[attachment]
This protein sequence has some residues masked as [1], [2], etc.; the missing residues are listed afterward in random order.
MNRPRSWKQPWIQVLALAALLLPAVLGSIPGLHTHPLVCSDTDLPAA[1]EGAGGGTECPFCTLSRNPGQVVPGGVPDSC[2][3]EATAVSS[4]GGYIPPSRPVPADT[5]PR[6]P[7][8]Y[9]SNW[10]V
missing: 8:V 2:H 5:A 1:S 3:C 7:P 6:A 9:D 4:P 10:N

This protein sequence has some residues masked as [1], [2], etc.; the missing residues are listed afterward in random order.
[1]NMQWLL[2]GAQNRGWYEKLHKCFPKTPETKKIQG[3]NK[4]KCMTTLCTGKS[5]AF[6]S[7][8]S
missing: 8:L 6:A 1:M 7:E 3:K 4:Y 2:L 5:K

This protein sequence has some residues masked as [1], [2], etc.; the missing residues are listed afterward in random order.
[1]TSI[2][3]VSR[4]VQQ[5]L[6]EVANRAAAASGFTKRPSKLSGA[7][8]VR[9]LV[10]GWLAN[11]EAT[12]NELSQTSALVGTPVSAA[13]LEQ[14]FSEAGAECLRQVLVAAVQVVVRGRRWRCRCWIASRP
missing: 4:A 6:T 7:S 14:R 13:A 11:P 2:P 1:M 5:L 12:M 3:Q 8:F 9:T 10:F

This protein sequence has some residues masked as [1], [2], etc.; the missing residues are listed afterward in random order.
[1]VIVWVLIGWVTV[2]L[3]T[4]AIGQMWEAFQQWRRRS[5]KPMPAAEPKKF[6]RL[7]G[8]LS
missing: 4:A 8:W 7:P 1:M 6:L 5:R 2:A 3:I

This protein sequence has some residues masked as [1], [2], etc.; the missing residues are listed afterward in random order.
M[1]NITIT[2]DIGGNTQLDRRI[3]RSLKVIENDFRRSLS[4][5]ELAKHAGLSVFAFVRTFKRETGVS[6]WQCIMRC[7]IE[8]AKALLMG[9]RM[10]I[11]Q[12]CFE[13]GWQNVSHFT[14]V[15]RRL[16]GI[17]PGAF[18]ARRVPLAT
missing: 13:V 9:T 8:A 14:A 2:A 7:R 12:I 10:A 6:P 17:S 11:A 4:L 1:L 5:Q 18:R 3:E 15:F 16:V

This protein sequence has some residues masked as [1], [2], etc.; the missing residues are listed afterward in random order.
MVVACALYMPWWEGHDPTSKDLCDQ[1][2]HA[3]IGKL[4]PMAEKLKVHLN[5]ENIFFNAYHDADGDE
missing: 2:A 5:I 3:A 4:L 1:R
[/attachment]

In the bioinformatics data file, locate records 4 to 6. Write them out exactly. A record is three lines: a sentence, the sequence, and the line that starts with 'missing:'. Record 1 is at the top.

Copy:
This protein sequence has some residues masked as [1], [2], etc.; the missing residues are listed afterward in random order.
[1]VIVWVLIGWVTV[2]L[3]T[4]AIGQMWEAFQQWRRRS[5]KPMPAAEPKKF[6]RL[7]G[8]LS
missing: 4:A 8:W 7:P 1:M 6:L 5:R 2:A 3:I

This protein sequence has some residues masked as [1], [2], etc.; the missing residues are listed afterward in random order.
M[1]NITIT[2]DIGGNTQLDRRI[3]RSLKVIENDFRRSLS[4][5]ELAKHAGLSVFAFVRTFKRETGVS[6]WQCIMRC[7]IE[8]AKALLMG[9]RM[10]I[11]Q[12]CFE[13]GWQNVSHFT[14]V[15]RRL[16]GI[17]PGAF[18]ARRVPLAT
missing: 13:V 9:T 8:A 14:A 2:A 7:R 12:I 10:A 6:P 17:S 11:A 4:L 1:L 5:Q 18:R 3:E 15:F 16:V

This protein sequence has some residues masked as [1], [2], etc.; the missing residues are listed afterward in random order.
MVVACALYMPWWEGHDPTSKDLCDQ[1][2]HA[3]IGKL[4]PMAEKLKVHLN[5]ENIFFNAYHDADGDE
missing: 2:A 5:I 3:A 4:L 1:R